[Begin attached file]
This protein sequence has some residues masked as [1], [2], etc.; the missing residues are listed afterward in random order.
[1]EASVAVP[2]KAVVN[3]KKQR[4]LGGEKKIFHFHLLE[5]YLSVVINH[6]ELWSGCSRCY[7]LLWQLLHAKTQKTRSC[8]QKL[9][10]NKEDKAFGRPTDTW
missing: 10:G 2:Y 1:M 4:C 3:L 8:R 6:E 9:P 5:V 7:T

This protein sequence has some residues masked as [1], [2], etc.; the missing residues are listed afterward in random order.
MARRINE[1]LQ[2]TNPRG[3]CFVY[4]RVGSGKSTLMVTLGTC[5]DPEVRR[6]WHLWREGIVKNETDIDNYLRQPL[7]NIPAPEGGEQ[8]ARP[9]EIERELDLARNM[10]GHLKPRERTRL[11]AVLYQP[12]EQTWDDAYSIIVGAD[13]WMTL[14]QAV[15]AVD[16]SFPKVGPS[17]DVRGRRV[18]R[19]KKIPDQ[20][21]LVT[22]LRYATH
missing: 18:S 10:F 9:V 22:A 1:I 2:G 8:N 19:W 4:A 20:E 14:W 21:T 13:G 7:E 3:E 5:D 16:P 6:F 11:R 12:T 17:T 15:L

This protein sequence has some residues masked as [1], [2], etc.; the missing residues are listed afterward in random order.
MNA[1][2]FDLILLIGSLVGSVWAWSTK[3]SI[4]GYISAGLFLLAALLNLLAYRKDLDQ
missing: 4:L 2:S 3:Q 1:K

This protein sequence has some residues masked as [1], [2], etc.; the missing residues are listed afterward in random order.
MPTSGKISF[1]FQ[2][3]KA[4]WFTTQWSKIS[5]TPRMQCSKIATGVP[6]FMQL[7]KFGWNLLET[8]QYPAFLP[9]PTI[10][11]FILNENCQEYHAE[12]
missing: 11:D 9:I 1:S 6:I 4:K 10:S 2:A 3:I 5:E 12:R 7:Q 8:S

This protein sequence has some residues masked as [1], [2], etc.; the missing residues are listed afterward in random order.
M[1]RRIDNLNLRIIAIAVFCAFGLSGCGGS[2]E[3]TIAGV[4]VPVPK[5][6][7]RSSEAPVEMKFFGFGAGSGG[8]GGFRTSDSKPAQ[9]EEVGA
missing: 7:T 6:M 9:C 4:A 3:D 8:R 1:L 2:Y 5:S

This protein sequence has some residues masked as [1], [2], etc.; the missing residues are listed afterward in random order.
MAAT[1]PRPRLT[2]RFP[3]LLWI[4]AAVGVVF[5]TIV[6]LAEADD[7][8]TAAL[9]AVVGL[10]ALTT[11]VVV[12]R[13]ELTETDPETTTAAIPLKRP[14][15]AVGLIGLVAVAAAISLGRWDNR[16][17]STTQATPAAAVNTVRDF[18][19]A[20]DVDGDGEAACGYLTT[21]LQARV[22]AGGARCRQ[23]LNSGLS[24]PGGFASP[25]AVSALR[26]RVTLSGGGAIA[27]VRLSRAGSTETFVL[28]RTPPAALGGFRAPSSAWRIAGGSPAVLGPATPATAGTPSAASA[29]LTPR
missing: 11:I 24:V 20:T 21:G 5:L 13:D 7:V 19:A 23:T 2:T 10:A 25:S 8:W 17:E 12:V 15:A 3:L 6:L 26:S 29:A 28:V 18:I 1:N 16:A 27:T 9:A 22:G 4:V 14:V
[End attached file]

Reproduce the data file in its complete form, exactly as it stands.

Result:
This protein sequence has some residues masked as [1], [2], etc.; the missing residues are listed afterward in random order.
[1]EASVAVP[2]KAVVN[3]KKQR[4]LGGEKKIFHFHLLE[5]YLSVVINH[6]ELWSGCSRCY[7]LLWQLLHAKTQKTRSC[8]QKL[9][10]NKEDKAFGRPTDTW
missing: 10:G 2:Y 1:M 4:C 3:L 8:R 6:E 9:P 5:V 7:T

This protein sequence has some residues masked as [1], [2], etc.; the missing residues are listed afterward in random order.
MARRINE[1]LQ[2]TNPRG[3]CFVY[4]RVGSGKSTLMVTLGTC[5]DPEVRR[6]WHLWREGIVKNETDIDNYLRQPL[7]NIPAPEGGEQ[8]ARP[9]EIERELDLARNM[10]GHLKPRERTRL[11]AVLYQP[12]EQTWDDAYSIIVGAD[13]WMTL[14]QAV[15]AVD[16]SFPKVGPS[17]DVRGRRV[18]R[19]KKIPDQ[20][21]LVT[22]LRYATH
missing: 18:S 10:F 9:V 22:A 1:I 2:G 8:N 19:W 4:A 20:E 14:W 21:T 13:G 7:E 3:E 5:D 16:P 6:F 11:R 12:T 17:T 15:L

This protein sequence has some residues masked as [1], [2], etc.; the missing residues are listed afterward in random order.
MNA[1][2]FDLILLIGSLVGSVWAWSTK[3]SI[4]GYISAGLFLLAALLNLLAYRKDLDQ
missing: 4:L 2:S 3:Q 1:K

This protein sequence has some residues masked as [1], [2], etc.; the missing residues are listed afterward in random order.
MPTSGKISF[1]FQ[2][3]KA[4]WFTTQWSKIS[5]TPRMQCSKIATGVP[6]FMQL[7]KFGWNLLET[8]QYPAFLP[9]PTI[10][11]FILNENCQEYHAE[12]
missing: 11:D 9:I 1:S 6:I 4:K 10:S 2:A 3:I 5:E 12:R 7:Q 8:S

This protein sequence has some residues masked as [1], [2], etc.; the missing residues are listed afterward in random order.
M[1]RRIDNLNLRIIAIAVFCAFGLSGCGGS[2]E[3]TIAGV[4]VPVPK[5][6][7]RSSEAPVEMKFFGFGAGSGG[8]GGFRTSDSKPAQ[9]EEVGA
missing: 7:T 6:M 9:C 4:A 3:D 8:R 1:L 2:Y 5:S

This protein sequence has some residues masked as [1], [2], etc.; the missing residues are listed afterward in random order.
MAAT[1]PRPRLT[2]RFP[3]LLWI[4]AAVGVVF[5]TIV[6]LAEADD[7][8]TAAL[9]AVVGL[10]ALTT[11]VVV[12]R[13]ELTETDPETTTAAIPLKRP[14][15]AVGLIGLVAVAAAISLGRWDNR[16][17]STTQATPAAAVNTVRDF[18][19]A[20]DVDGDGEAACGYLTT[21]LQARV[22]AGGARCRQ[23]LNSGLS[24]PGGFASP[25]AVSALR[26]RVTLSGGGAIA[27]VRLSRAGSTETFVL[28]RTPPAALGGFRAPSSAWRIAGGSPAVLGPATPATAGTPSAASA[29]LTPR
missing: 11:I 24:V 20:T 21:G 5:L 13:D 7:V 19:A 23:T 2:T 10:A 25:S 8:W 17:E 12:V 15:A 3:L 6:L 26:S 29:A 28:V 18:I 1:N 16:A 27:T 9:A 22:G 4:V 14:V